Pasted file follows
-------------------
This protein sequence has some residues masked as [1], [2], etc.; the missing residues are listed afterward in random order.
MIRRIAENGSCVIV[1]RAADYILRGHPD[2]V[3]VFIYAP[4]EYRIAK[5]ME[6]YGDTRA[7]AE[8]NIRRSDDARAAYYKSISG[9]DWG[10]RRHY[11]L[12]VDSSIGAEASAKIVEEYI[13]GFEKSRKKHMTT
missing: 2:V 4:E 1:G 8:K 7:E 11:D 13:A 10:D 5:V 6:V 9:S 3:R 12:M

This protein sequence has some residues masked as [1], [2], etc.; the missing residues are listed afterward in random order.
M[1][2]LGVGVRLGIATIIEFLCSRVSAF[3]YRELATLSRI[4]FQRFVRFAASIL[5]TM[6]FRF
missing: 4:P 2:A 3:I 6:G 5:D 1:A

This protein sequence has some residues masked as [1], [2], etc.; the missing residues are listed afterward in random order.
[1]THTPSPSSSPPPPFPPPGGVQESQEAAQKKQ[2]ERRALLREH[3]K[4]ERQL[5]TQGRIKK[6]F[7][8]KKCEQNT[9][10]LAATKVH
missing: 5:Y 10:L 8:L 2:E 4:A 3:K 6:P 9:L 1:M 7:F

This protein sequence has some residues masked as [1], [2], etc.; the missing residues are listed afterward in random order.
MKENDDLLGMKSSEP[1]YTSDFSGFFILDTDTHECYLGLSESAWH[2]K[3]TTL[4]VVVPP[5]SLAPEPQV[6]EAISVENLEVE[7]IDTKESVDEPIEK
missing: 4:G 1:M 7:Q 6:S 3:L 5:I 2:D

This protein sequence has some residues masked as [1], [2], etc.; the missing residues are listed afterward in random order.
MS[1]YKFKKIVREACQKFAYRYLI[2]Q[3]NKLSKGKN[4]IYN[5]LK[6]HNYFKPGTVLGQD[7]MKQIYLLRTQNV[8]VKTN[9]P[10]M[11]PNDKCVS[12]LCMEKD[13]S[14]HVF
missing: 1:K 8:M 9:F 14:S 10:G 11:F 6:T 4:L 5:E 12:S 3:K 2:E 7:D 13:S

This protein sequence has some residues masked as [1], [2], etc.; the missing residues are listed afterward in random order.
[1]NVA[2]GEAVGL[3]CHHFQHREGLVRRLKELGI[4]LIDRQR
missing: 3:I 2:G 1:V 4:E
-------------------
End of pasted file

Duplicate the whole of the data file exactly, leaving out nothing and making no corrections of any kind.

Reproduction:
This protein sequence has some residues masked as [1], [2], etc.; the missing residues are listed afterward in random order.
MIRRIAENGSCVIV[1]RAADYILRGHPD[2]V[3]VFIYAP[4]EYRIAK[5]ME[6]YGDTRA[7]AE[8]NIRRSDDARAAYYKSISG[9]DWG[10]RRHY[11]L[12]VDSSIGAEASAKIVEEYI[13]GFEKSRKKHMTT
missing: 2:V 4:E 1:G 8:K 7:E 11:D 13:A 10:D 5:V 6:V 9:S 3:R 12:M

This protein sequence has some residues masked as [1], [2], etc.; the missing residues are listed afterward in random order.
M[1][2]LGVGVRLGIATIIEFLCSRVSAF[3]YRELATLSRI[4]FQRFVRFAASIL[5]TM[6]FRF
missing: 4:P 2:A 3:I 6:G 5:D 1:A

This protein sequence has some residues masked as [1], [2], etc.; the missing residues are listed afterward in random order.
[1]THTPSPSSSPPPPFPPPGGVQESQEAAQKKQ[2]ERRALLREH[3]K[4]ERQL[5]TQGRIKK[6]F[7][8]KKCEQNT[9][10]LAATKVH
missing: 5:Y 10:L 8:L 2:E 4:A 3:K 6:P 9:L 1:M 7:F

This protein sequence has some residues masked as [1], [2], etc.; the missing residues are listed afterward in random order.
MKENDDLLGMKSSEP[1]YTSDFSGFFILDTDTHECYLGLSESAWH[2]K[3]TTL[4]VVVPP[5]SLAPEPQV[6]EAISVENLEVE[7]IDTKESVDEPIEK
missing: 4:G 1:M 7:Q 6:S 3:L 5:I 2:D

This protein sequence has some residues masked as [1], [2], etc.; the missing residues are listed afterward in random order.
MS[1]YKFKKIVREACQKFAYRYLI[2]Q[3]NKLSKGKN[4]IYN[5]LK[6]HNYFKPGTVLGQD[7]MKQIYLLRTQNV[8]VKTN[9]P[10]M[11]PNDKCVS[12]LCMEKD[13]S[14]HVF
missing: 1:K 8:M 9:F 14:S 10:G 11:F 6:T 4:L 5:E 12:S 3:K 2:E 7:D 13:S

This protein sequence has some residues masked as [1], [2], etc.; the missing residues are listed afterward in random order.
[1]NVA[2]GEAVGL[3]CHHFQHREGLVRRLKELGI[4]LIDRQR
missing: 3:I 2:G 1:V 4:E